R-peak end-T-wave locations in corresponding

ECG

Training set

R-peak end-T-wave locations in corresponding

ECG

Train HSMM

and duration models

Viterbi algorithm (Heart sound segmentation)

Performance evaluation Test set

Feature extraction S1&S2labels Feature extraction

S1&S2labels

(separately on training test sets) Extraction of duration

Observation

**Figure 5.3:**Block diagram for HSMM based heart sound segmentation algorithm.

**5.3.2** **Feature extraction**

An envelope of PCG signal can impart vital information in the form of envelope peaks rhythmically separated by the depressed segment of the envelope that can easily be correlated with the probable locations of FHS and the silent intervals of systole and diastole based on the duration differences. In clinical practice, such information is intuitively used by a physician or an expert to analyze the heart sound. Frequency analysis also reveals that the fundamental heart sounds have the majority of the signal energy below 150 Hz with a peak at 50 Hz [19].

Therefore, the features used in this work are defined to closely meet the above description.

As discussed in [5, 6, 112], four envelope features are extracted: the homomorphic envelope, Hilbert envelope, wavelet envelope, and power spectral density (PSD) envelope.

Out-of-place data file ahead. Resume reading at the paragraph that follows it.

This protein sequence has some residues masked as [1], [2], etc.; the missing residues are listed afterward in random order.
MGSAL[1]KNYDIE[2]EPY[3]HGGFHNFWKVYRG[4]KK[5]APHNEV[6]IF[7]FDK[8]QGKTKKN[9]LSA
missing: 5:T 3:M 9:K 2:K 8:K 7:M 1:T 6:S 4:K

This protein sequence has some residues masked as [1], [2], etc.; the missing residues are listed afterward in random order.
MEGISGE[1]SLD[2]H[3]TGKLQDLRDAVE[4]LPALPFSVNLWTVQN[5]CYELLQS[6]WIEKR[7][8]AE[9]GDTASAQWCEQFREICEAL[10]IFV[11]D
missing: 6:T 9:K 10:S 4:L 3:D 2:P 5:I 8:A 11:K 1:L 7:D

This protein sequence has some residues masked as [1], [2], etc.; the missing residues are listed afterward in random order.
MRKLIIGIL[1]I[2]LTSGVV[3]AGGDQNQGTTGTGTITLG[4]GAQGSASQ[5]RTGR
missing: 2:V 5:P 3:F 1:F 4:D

The homomorphic envelope and Hilbert envelope are signal intensity-based features that are easily affected by the presence of noise and murmurs. Before extracting these features, the PCG signals are preprocessed. In this work, the proposed dual filtering technique is incorporated as a denoising tool before envelope extraction. The combination of BPF and TVF has a better noise reduction capability compared to the conventional low-pass filter [56].

The details of the proposed preprocessing method is discussed in Chapter 3.

From the analysis of PSD of heart sound, it is found that the spectral peak occurs approximately at 50 Hz [5]. This is true for a healthy subject. In pathological condition such as myocardial infarction, cardiomyopathy, and valvular defects, the spectral peak of the S1 and S2 sounds may deviate depending on the elastic property or thickness of myocardium, and the pressure built up in the heart chambers [28]. The exact peak frequencies associated with different pathological cases are not fully studied. Therefore, the peak frequency of the FHS is found from within the bandwidth of 20 Hz and 150 Hz. The final feature is calculated as the PSD of the peak frequency. The Hamming window of width 50 ms with50% overlap is used for short-term-Fourier-transform of the PCG. This window size is the shortest expected duration of the FHS that can cover its spectral information [5].